When your blood glucose (sugar) level becomes high even when you do not have diabetes, it is called Non-diabetic hyperglycemia.
Hyperglycemia may occur unexpectedly while in a major illness or injury. It can usually be treated by a general physician.
There are two types of non-diabetic hyperglycemia:
- Reactive hyperglycemia, which usually occurs within a few hours of eating a meal
- Fasting hyperglycemia, which is related to a more serious condition
What causes non-diabetic hypoglycemia?
The two types of non-diabetic hyperglycemia have various causes. Researchers are still learning about the causes of reactive hyperglycemia.
However, they know that it originates from having too much insulin in the blood at the wrong time, causing low blood glucose levels. Causes of the two types of non-diabetic hyperglycemia include:
- Having pre-diabetes or being at risk for diabetes. It leads to trouble in producing the right amount of insulin in the body
- Stomach surgery, which makes the food pass quickly into your small intestine
- Rare enzyme deficiencies that can make it difficult for your body to segment food
- Medicines, like salicylates (such as aspirin), pentamidine (to treat a severe kind of pneumonia), sulfa drugs (an antibiotic), quinine (to treat malaria)
- Alcohol, particularly with binge drinking
- Serious illnesses involving those affecting the heart, liver, or kidneys
- Low levels of specific hormones, like cortisol, glucagon, growth hormone, or epinephrine
- Tumours, including a tumour in the pancreas that produces insulin or a tumour that has a similar hormone known as IGF-II.
Why is it required to control hyperglycemia?
Hyperglycemia can raise your infection risks, prevent healing. This makes it difficult to control your condition. So, it is significant that you treat hyperglycemia and avoid such issues.
Hyperglycemia that is left untreated can damage your nerves, tissues, blood vessels, and organs. Damaged arteries may amplify your risk for a heart attack and stroke. Damage to your nerve may also cause other heart, stomach, and nerve issues.
What increases my risk for non-diabetic hyperglycemia?
- Medical conditions like Cushing syndrome or polycystic ovarian syndrome
- Surgery or trauma, including an injury or burn
- Infections involving a urinary tract infection or pneumonia
- Specific medicines, such as diuretics or steroids
- Nutrition provided with the help of a feeding tube or IV
- Family background of diabetes or gestational diabetes
- Obesity or less physical activity
What are the signs and symptoms of hyperglycemia?
You may not get any signs or symptoms, or you may get any of the below-mentioned things:
- More thirst than normal
- Frequently urinating
- Blurry vision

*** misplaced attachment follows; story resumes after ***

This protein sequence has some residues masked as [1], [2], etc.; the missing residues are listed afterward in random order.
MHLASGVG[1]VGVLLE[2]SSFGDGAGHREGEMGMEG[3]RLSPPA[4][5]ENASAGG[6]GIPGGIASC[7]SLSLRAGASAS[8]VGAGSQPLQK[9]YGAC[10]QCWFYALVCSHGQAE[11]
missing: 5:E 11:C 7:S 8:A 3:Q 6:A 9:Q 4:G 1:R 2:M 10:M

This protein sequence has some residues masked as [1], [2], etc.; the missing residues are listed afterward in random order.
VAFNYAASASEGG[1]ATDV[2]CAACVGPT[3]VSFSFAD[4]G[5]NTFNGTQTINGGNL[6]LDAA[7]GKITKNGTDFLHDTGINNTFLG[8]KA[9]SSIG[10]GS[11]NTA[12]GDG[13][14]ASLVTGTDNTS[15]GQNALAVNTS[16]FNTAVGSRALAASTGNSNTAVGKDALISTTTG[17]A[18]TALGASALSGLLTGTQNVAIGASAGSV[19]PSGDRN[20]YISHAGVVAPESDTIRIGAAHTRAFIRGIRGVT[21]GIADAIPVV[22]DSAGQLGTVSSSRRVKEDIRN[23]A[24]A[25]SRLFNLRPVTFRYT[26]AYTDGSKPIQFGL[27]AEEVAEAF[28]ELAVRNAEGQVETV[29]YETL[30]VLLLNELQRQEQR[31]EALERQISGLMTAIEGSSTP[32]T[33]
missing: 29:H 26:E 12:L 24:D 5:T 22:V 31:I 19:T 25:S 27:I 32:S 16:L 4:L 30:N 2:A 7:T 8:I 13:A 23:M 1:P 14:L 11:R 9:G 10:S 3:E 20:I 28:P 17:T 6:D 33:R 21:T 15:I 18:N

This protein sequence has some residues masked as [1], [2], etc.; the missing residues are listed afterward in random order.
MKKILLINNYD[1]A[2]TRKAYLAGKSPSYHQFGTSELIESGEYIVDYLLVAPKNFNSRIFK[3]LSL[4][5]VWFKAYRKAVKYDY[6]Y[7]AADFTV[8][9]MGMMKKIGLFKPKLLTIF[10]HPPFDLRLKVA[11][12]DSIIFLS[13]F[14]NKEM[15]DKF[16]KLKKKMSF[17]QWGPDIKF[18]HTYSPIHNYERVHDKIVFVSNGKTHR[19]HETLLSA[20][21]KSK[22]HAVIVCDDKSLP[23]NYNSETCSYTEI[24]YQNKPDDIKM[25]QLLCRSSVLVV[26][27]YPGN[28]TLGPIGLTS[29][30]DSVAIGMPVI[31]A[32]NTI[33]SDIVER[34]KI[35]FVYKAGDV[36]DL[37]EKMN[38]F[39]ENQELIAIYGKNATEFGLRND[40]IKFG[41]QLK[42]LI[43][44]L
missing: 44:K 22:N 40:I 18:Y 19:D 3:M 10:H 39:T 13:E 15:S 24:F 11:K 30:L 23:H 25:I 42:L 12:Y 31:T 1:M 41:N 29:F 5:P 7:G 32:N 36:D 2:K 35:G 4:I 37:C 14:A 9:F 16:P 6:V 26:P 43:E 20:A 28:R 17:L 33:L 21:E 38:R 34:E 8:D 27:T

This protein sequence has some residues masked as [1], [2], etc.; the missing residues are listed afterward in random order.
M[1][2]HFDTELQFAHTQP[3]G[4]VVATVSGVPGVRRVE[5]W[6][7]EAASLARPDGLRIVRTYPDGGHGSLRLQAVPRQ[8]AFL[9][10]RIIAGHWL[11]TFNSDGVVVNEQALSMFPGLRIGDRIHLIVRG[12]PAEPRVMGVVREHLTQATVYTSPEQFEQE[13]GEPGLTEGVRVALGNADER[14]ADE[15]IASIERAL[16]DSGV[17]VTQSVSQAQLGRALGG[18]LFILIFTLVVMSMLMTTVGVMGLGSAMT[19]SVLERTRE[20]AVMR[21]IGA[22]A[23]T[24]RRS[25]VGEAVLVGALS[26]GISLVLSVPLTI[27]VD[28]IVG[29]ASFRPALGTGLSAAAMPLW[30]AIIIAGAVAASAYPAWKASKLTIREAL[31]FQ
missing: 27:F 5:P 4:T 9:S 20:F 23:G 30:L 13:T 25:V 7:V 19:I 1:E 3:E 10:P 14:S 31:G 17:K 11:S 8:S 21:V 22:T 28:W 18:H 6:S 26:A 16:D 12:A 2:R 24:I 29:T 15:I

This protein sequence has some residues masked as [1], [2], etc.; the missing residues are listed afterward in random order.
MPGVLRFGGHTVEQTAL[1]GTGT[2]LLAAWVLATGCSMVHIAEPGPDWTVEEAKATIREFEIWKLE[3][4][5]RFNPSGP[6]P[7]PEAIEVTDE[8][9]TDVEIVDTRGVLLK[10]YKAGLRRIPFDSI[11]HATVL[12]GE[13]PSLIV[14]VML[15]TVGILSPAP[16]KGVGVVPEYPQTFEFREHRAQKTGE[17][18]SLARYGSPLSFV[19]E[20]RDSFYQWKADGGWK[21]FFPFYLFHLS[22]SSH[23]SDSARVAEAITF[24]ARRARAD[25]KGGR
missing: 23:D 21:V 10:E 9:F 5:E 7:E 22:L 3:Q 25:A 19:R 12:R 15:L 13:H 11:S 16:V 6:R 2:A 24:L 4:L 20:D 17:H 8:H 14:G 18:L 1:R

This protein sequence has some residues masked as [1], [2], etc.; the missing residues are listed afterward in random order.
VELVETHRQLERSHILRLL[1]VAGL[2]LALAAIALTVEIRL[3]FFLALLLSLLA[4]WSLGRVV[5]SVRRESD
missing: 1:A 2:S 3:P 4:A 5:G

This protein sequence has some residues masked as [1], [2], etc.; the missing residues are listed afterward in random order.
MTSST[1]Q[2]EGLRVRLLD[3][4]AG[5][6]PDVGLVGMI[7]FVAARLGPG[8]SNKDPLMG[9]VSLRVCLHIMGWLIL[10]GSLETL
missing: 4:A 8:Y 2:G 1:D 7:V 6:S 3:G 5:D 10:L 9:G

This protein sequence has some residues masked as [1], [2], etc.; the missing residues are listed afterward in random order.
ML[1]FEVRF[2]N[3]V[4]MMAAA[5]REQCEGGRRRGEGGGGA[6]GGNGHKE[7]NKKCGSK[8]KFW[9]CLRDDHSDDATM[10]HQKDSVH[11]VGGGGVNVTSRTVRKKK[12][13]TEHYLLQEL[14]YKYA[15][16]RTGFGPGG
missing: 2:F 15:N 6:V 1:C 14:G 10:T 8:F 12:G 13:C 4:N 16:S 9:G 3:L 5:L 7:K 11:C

- Nausea and vomiting
- Abdominal pain
How is non-diabetic hyperglycemia diagnosed and treated?
Your general physician will perform a blood test to measure your blood sugar level. They will provide you with insulin or other medicines to lower your blood sugar level.
How to prevent hyperglycemia?
It can help decrease your blood sugar when it goes high. It can keep your blood sugar levels normal exercise for a minimum of thirty minutes, five days a week. Consult your healthcare provider to make an exercise plan. Children should have a minimum of sixty minutes of physical activity every day.
Maintain a healthy weight
A healthy weight helps you decrease your blood sugar levels. Ask your healthcare provider to help you make a weight loss plan if you are overweight. Together you can make controllable weight loss goals.
Follow your meal plan
A dietitian will support you to make a meal plan to reduce your blood sugar level. You can reduce your intake of carbohydrates.
Do not smoke
Nicotine and other chemicals in cigars and can cigarettes cause lung damage. They can make your blood sugar levels difficult to manage. Ask your healthcare provider for information if you smoke and need to quit it.
Smokeless tobacco or e-cigarettes still have nicotine. Speak with your healthcare provider before you take such products.
Limit or do not drink alcohol
Alcohol raises your blood sugar level. Ask your healthcare provider whether alcohol is safe for you to drink and how much it is safe to drink alcohol every day.
Do I need to check my blood sugar level?
Your healthcare provider will let you know if you require checking your blood sugar level. They will also tell you how frequently to check it. Ask your healthcare provider the level at which your blood sugar should be.
Write your results down, and show it to your healthcare provider. Your doctor may use the results to change your medicine, food, and exercise plan.
When to seek immediate care?
- Your blood sugar level is more or less than what your healthcare provider said it should be
- Your breath has a fruity smell
- You get nausea and vomiting
- You get dehydration symptoms, like dry mouth and lips, dark yellow urine, and dry skin
Learn about your condition and how it can be treated. Discuss treatment options with your specialist to decide what care you want to receive.